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Colorado's Republican Representative Bob Schaffer spoke in favor of the Cold War-era U.S. National Motto, "In God We Trust," by insisting that it "unites us as a people and has made us the greatest country on the planet."
Excuse me, I had always assumed that's what the original Motto did, the Motto written by Franklin and Jefferson, when they said, "E Pluribus Unum" -- "Of the Many, One." Our original Motto is what (at one time) made us the most admired of all nations. It taught us that sense of inclusiveness for which we were renowned.
That grandeur ended in 1957, when the 84th Congress passed P.L. 84-140.
Since then, it's no longer Lincoln's "government of the people, by the people, for the people" but something else entirely -- something that suspiciously resembles the tyranny of an exclusive brotherhood. At least that's what the 1957 National Motto (and several other messages) appear to be telling us: Some groups are favored.
This is an election year in the United States. Be afraid. Be very afraid. In order to nudge the polls a bit, some will take any hot-button issue and make it into law -- sacrificing our Liberty, our dignity, and, in this case, our very sense of citizenship and belonging, just so they gain political power.
And as we saw with the "In God We Trust" fiasco, not all of this twaddle can be undone in the courts. And just to rub our noses in it, many "Christian Nation" revisionists point to "In God We Trust" on our money to "prove" that this has always been a "Christian Nation." Be very afraid.
Now that U.S. District Court Judge Joseph M. Hood has ruled that Kentucky officials may not erect a monument to the Protestant version of the Hebrew Ten Commandments on the grounds of the state capitol, Republican Presidential candidate George W. Bush tips his hat to Pat Robertson, James Dobson, Jerry Falwell, and rest of the Religious Right, by endorsing a platform that reeks of intolerance and by sucking up to the extreme right wing.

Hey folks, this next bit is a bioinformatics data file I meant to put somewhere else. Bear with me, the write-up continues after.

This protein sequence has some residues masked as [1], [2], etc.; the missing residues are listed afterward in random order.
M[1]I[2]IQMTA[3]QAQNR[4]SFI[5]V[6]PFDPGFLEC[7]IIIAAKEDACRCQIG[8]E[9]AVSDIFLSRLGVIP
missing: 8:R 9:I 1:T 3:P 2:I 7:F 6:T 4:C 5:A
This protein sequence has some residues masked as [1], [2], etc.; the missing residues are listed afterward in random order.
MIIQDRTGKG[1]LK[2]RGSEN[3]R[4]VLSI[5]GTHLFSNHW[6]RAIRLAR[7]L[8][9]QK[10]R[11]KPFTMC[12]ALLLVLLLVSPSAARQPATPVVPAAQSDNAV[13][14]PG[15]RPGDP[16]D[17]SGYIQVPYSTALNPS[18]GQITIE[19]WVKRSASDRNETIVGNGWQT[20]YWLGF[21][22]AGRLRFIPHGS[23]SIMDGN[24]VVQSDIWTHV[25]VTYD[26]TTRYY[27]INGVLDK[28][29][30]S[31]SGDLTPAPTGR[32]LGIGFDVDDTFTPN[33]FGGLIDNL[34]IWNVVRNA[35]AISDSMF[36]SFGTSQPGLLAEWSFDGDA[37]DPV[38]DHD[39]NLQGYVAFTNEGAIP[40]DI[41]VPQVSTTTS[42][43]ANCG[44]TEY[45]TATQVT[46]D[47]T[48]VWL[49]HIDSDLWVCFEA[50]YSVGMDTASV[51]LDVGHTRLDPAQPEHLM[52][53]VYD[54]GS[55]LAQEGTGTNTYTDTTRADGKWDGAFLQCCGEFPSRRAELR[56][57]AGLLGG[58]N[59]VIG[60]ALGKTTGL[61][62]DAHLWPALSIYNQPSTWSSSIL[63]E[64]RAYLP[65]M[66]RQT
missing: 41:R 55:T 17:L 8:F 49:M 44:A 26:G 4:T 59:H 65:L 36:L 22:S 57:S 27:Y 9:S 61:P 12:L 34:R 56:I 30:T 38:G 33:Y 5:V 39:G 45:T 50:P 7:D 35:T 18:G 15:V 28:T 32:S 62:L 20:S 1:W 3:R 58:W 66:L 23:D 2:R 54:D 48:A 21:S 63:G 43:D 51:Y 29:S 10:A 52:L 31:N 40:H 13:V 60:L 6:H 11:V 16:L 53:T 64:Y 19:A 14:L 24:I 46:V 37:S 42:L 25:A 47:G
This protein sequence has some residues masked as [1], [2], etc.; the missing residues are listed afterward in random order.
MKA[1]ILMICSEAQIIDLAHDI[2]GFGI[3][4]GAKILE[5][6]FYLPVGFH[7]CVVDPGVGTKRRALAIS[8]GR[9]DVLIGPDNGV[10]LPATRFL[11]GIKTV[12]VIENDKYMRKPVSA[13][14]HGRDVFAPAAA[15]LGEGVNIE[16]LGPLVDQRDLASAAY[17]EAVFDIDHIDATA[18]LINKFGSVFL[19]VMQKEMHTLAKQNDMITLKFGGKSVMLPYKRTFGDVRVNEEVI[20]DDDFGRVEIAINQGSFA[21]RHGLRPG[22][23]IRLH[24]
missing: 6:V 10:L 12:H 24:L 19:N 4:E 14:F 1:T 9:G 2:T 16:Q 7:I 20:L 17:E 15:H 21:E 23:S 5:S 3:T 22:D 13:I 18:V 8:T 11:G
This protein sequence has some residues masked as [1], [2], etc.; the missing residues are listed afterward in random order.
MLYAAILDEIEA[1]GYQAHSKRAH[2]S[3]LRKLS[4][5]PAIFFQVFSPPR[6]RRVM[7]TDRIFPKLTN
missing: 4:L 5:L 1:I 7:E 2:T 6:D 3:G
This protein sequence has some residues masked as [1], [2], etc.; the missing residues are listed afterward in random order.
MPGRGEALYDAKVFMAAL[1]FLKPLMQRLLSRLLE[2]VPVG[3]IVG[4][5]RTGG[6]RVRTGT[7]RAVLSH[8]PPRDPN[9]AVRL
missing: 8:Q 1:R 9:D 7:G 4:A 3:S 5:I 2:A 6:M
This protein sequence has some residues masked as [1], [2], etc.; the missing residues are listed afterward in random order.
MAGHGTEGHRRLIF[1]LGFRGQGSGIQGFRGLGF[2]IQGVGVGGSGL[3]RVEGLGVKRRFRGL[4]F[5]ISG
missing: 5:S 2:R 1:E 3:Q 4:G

The latest attack against nonreligious folks, the Religious Land Use and Institutionalized Persons Act, has support from as diverse organizations as the Family Research Council, the Baptist Joint Committee, and the American Civil Liberties Union.
I'm all for letting imprisoned Satanists force prison systems to buy gongs so they can perform rituals -- even though one convinced a judge in 1995 to require the Colorado prison system to do just that, with the laws reading as they do today.
No. It's not about religious liberty at all. It's about control. It's about certain people having an advantage over the others.
The United States was not formed with the idea of giving anybody an advantage, but by declaring that all are equal. "Of the Many, One"! Jefferson said, "If anything pass in a religious meeting ... contrary to the public peace, let it be punished ... no otherwise than as if it had happened in a ... market." In other words, if it's legal for anyone, it should be legal for everyone.
This covers polygamy and peyote and everything else: if any can do it, all should be allowed. What's wrong for any is wrong for all. This, to me, is the American way.
Copyright ©2000 Cliff Walker; Portland, Oregon